The Protection of Traditional Knowledge associated with Genetic Resources by using Community Protocols

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http://urn.fi/URN:NBN:fi:hulib-202008263871
Title: The Protection of Traditional Knowledge associated with Genetic Resources by using Community Protocols
Author: Suvanto, Sophie
Contributor: University of Helsinki, Faculty of Law
Publisher: Helsingin yliopisto
Date: 2020
Language: eng
URI: http://urn.fi/URN:NBN:fi:hulib-202008263871
http://hdl.handle.net/10138/318645
Thesis level: master's thesis
Discipline: Kansainvälinen oikeus
International law
Folkrätt
Abstract: Indigenous peoples and local communities’ traditional knowledge are essential for the protection of global biodiversity as 80 % of the global biodiversity lies within land managed by indigenous peoples. Traditional knowledge has been misappropriated since before the 15th century. Today, traditional knowledge is misappropriated when corporate entities monopolise and patent the knowledge, without the communities’ approval. Knowledge is also lost due to environmental disruption by development and infrastructure projects. The Convention on Biological Diversity and the Nagoya Protocol protects traditional knowledge through access and benefit-sharing obligations. The Nagoya Protocol further holds an obligation to consider community protocols, in accordance with domestic laws, when implementing state obligations concerning access and benefit-sharing. As it is only the Nagoya Protocol that directly refers to community protocols and only as an obligation to consider them in accordance with domestic law, the benefit of community protocols and their ability to protect traditional knowledge, depends on the support and regulation of community protocols at both the national and international level. The aim of this study is, therefore, to examine the protection of traditional knowledge by using community protocols, by analysing how community protocols are regulated and supported at the local, national and international level. To determine how community protocols are regulated and supported at the international level, the Nagoya Protocol and decisions by the Conference of the Parties to the Convention on Biological Diversity are examined. To conclude how community protocols are applied and upheld in practice, national legislation and practices regarding the support and development of community protocols are reviewed. At the local level community protocols by the Raika community in India and the Kukula Traditional Health Practitioners Association in South Africa are analysed, together with an analysis of the national legislation relating to the protection of traditional knowledge. This thesis finds that at the international and national level, the use of community protocols is encouraged as an instrument to assist in the access and benefit-sharing process. They are not regulated or supported as an instrument that can protect environmental sustainability, which would also indirectly safeguard traditional knowledge. However, at the local level community protocols are seen as a more versatile tool that can be used to protect the environment, provide access to restricted land and clarify the access and benefit-sharing procedure. Community protocols are by no means regulated or supported as a panacea for the protection of traditional knowledge and the regulation and support for them at the local, national and international level differ. Nevertheless, community protocols are considered to be a versatile instrument that can be adapted to suit the indigenous communities’ needs depending on the states willingness and the communities understanding of their rights both nationally and internationally.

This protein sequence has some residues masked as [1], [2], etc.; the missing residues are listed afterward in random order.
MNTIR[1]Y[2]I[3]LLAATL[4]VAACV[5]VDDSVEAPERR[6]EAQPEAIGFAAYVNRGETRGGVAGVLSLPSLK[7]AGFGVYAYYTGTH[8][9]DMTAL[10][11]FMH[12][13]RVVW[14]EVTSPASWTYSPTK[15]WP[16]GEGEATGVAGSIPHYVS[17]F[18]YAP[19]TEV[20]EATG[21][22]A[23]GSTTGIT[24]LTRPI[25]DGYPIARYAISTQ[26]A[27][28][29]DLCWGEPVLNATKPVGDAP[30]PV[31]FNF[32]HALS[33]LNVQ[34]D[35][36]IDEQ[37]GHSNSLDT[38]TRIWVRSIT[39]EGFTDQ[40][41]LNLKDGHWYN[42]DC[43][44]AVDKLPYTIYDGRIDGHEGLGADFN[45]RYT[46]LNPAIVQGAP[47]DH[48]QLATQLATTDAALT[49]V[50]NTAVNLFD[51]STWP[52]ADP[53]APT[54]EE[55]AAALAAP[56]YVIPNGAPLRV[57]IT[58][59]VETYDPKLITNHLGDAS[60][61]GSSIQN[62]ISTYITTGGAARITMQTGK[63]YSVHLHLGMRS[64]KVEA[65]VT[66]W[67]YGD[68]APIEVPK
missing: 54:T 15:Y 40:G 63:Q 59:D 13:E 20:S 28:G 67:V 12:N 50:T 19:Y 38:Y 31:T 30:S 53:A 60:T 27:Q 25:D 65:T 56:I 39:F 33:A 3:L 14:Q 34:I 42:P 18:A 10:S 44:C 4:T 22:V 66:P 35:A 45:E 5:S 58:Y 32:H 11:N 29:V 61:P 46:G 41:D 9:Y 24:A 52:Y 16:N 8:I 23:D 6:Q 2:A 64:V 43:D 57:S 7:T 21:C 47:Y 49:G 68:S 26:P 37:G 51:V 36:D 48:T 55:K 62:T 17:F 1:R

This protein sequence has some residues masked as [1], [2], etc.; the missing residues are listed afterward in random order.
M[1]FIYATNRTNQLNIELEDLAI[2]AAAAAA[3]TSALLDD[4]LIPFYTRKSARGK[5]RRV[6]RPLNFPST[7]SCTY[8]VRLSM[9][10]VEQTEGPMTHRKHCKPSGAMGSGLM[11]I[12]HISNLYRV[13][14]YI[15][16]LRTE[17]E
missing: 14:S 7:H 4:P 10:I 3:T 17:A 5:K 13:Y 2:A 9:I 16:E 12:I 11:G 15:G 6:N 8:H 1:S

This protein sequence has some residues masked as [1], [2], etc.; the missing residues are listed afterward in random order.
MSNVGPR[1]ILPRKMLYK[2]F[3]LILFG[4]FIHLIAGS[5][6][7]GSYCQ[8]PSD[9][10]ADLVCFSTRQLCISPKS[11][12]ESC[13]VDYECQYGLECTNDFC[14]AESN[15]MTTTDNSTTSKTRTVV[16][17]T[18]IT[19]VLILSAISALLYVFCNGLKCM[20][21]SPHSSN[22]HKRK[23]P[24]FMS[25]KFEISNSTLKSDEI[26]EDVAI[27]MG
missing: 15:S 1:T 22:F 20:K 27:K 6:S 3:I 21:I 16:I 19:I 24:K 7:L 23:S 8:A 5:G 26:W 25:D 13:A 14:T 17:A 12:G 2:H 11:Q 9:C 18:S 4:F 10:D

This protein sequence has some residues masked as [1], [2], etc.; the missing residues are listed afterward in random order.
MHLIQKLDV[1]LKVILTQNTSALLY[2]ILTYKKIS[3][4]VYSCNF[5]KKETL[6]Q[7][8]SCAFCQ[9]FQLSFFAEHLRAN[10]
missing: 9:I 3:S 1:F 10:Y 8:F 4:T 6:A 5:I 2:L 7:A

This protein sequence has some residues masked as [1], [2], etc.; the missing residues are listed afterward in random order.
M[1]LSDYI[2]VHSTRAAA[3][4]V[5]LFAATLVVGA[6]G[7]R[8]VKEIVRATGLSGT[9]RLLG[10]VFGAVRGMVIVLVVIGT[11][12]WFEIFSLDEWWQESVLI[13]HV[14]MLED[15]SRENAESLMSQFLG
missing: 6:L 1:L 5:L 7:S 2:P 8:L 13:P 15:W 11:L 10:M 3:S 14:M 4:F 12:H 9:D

Subject: Access and Benefit-Sharing
Community Protocols
Convention on Biological Diversity
Environmental Law
Human Rights Law
Indigenous Peoples
International Law
Nagoya Protocol
Traditional Knowledge


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